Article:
While extremely rare, non-penetrating necrotizing fasciitis can occur through simple soft-tissue damage – even as mild as an ankle sprain. No other immunocompetent patients were identified with this type of mechanism that transitioned to necrotizing fasciitis in our research. Our goal in reporting this case was to provide an example of maintaining a broad differential in potentially life-preserving cases.
Necrotizing soft-tissue infections have extreme potential to become a very deadly infection with high morbidity and mortality rates, even if detected early. Thus, it is imperative to maintain a high index of suspicion for atypical presentations of necrotizing fasciitis through a combination of physical examination findings, laboratory values, and biopsy results.
1. Fontes RA, Ogilvie CM, Miclau T. Necrotizing soft-tissue infections. J Am Acad Orthop Surg 2000;8:151-8.
2. Stoneback JW, Hak DJ. Diagnosis and management of necrotizing fasciitis. Orthopedics 2011;34:196-202.
3. Lee A, May A, Obremskey WT. Necrotizing soft-tissue infections: An orthopaedic emergency. J Am Acad Orthop Surg 2019;27:e199-206.
4. Stevens DL, Bryant AE. Necrotizing soft-tissue infections. N Engl J Med 2017;377:2253-65.
5. Rupp M, Knapp G, Weisweiler D, Heiss C, Alt V. Intestinal perforation by a toothpick as reason for necrotizing fasciitis. J Bone Jt Infect 2018;3:226-9.
6. Lindsey RW, Resnick L. The clinical challenges of necrotizing fasciitis. JBJS Case Connect 2016;6:e46.
7. Bellapianta JM, Ljungquist K, Tobin E, Uhl R. Necrotizing fasciitis. J Am Acad Orthop Surg 2009;17:174-82.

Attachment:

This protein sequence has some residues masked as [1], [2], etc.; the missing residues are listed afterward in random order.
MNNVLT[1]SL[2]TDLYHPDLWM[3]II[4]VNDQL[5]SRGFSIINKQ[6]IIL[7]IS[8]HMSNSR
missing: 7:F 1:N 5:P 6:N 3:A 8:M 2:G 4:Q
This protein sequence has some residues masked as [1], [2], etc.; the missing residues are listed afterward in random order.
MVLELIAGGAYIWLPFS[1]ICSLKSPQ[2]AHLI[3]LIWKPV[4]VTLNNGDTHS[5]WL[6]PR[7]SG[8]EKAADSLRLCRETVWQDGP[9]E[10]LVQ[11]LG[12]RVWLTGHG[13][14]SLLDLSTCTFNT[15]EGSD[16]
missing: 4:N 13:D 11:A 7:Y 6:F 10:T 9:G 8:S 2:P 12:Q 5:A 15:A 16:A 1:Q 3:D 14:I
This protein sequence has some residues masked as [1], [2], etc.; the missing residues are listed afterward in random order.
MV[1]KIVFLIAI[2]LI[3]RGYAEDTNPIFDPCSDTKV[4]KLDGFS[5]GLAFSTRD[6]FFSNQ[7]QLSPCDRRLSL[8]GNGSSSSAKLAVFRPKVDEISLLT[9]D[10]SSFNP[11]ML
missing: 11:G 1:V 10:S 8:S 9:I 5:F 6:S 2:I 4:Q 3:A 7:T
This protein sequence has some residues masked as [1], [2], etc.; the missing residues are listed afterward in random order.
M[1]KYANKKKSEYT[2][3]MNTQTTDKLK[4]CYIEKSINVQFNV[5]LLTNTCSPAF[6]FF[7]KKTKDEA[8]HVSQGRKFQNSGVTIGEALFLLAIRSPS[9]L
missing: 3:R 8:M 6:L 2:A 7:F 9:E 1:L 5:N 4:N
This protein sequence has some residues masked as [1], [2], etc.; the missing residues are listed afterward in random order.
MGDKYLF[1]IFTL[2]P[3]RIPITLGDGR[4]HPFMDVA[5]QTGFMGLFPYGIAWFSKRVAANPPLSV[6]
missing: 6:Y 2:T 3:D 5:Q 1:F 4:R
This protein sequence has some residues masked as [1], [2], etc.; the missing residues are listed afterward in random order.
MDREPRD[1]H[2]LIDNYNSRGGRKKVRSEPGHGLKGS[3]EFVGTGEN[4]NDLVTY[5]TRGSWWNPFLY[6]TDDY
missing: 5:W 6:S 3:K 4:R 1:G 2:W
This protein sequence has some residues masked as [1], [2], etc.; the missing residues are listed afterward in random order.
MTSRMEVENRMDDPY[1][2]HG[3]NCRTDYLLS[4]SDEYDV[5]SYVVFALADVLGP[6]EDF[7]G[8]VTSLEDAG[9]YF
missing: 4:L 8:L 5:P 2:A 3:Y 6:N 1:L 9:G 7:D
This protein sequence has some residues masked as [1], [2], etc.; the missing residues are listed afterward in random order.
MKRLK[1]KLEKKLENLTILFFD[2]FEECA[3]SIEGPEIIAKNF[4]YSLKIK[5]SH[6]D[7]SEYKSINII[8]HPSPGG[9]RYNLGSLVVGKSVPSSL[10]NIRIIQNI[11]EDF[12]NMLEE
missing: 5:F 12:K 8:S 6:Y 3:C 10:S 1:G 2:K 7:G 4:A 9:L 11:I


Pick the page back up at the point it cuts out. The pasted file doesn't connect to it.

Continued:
8. Ozalay M, Ozkoc G, Akpinar S, Hersekli MA, Tandogan RN. Necrotizing soft-tissue infection of a limb: Clinical presentation and factors related to mortality. Foot Ankle Int 2006;27:598-605.
9. Nambiar S, Karippot A, Devasahayam J, Oliver T. Group A streptococci-associated necrotizing fasciitis following cat bite in an immunocompromised patient. Case Rep Crit Care 2017;2017:3718360.
10. Thompson KM, Kruse BT, Hedges MA. Atraumatic clostridial myonecrosis in an immunocompromised host. J Emerg Med 2018;54:e121-3.
11. Neeki M, Dong F, Au C, Toy J, Khoshab N, Lee C, et al. Evaluating the laboratory risk indicator to differentiate cellulitis from necrotizing fasciitis in the emergency department. West J Emerg Med 2017;18:684-9.
12. Wong CH, Khin LW, Heng KS, Tan KC, Low CO. The LRINEC (laboratory risk indicator for necrotizing fasciitis) score: A tool for distinguishing necrotizing fasciitis from other soft tissue infections. Crit Care Med 2004;32:1535-41.
|Dr. Zachary P Herzwurm||Dr. Cameron S Murphy||Dr. B Gage Griswold||Dr. Colton R J Webber||Dr. Kyle M Mahoney|
|How to Cite This Article: Herzwurm ZP, Murphy CS, Griswold BG, Webber CR, Mahoney KM. From Lateral Ankle Sprain to Above-Knee Amputation: A Unique Case Report of Group A Streptococcus Necrotizing Soft-tissue Infection. Journal of Orthopaedic Case Reports 2020 December;10(9): 52-55.|
[Full Text HTML] [Full Text PDF] [XML]
Dear Reader, We are very excited about New Features in JOCR. Please do let us know what you think by Clicking on the Sliding “Feedback Form” button on the <<< left of the page or sending a mail to us at firstname.lastname@example.org